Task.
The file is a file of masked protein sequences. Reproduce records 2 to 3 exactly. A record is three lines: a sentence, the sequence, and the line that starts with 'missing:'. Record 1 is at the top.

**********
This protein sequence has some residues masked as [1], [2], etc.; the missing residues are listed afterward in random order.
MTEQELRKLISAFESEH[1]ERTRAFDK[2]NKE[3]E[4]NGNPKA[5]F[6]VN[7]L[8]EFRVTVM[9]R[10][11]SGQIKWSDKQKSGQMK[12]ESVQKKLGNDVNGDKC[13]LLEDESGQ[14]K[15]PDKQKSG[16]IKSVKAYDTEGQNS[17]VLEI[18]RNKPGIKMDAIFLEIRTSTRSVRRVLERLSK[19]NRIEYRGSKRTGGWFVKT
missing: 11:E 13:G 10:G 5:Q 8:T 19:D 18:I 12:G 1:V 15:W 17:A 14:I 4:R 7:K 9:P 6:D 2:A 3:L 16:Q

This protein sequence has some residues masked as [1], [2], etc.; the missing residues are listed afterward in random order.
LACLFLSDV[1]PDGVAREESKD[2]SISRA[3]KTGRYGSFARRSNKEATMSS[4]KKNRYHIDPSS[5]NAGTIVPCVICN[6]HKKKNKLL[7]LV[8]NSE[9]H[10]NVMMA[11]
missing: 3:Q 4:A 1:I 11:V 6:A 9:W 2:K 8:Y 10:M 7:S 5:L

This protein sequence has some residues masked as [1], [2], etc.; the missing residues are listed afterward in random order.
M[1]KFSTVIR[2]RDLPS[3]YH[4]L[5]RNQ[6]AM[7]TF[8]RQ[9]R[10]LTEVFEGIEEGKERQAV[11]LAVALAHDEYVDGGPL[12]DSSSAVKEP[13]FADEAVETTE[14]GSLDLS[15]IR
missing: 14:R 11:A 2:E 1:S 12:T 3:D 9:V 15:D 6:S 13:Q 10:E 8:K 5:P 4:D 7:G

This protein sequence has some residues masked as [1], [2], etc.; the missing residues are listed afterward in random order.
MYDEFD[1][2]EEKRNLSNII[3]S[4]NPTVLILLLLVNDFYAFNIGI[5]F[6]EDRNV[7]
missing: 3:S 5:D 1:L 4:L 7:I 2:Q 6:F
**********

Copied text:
This protein sequence has some residues masked as [1], [2], etc.; the missing residues are listed afterward in random order.
LACLFLSDV[1]PDGVAREESKD[2]SISRA[3]KTGRYGSFARRSNKEATMSS[4]KKNRYHIDPSS[5]NAGTIVPCVICN[6]HKKKNKLL[7]LV[8]NSE[9]H[10]NVMMA[11]
missing: 3:Q 4:A 1:I 11:V 6:A 9:W 2:K 8:Y 10:M 7:S 5:L

This protein sequence has some residues masked as [1], [2], etc.; the missing residues are listed afterward in random order.
M[1]KFSTVIR[2]RDLPS[3]YH[4]L[5]RNQ[6]AM[7]TF[8]RQ[9]R[10]LTEVFEGIEEGKERQAV[11]LAVALAHDEYVDGGPL[12]DSSSAVKEP[13]FADEAVETTE[14]GSLDLS[15]IR
missing: 14:R 11:A 2:E 1:S 12:T 3:D 9:V 15:D 6:S 13:Q 10:E 8:K 5:P 4:D 7:G